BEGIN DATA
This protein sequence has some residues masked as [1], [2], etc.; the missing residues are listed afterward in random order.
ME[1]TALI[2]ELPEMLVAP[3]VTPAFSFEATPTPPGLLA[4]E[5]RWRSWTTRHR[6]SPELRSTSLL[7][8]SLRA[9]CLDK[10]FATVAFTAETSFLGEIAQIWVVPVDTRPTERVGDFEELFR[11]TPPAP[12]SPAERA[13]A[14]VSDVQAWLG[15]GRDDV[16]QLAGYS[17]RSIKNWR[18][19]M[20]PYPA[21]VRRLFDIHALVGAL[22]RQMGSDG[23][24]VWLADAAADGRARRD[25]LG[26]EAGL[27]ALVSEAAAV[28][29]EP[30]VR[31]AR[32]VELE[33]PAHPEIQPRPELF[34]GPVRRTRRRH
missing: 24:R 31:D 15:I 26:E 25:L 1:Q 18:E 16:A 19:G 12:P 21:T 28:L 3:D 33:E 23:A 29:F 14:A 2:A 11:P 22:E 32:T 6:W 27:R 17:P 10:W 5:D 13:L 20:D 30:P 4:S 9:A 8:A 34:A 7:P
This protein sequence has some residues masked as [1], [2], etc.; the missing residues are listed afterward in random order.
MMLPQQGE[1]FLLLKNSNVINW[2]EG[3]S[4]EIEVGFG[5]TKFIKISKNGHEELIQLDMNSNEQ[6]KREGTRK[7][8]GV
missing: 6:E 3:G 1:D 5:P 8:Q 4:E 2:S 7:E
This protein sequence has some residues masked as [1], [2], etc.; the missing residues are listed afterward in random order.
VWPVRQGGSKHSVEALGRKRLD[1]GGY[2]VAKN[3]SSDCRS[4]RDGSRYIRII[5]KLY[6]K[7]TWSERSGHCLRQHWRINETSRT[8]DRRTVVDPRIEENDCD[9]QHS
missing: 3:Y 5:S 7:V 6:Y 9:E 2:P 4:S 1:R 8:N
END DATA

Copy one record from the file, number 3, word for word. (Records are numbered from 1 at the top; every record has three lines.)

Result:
This protein sequence has some residues masked as [1], [2], etc.; the missing residues are listed afterward in random order.
VWPVRQGGSKHSVEALGRKRLD[1]GGY[2]VAKN[3]SSDCRS[4]RDGSRYIRII[5]KLY[6]K[7]TWSERSGHCLRQHWRINETSRT[8]DRRTVVDPRIEENDCD[9]QHS
missing: 3:Y 5:S 7:V 6:Y 9:E 2:P 4:S 1:R 8:N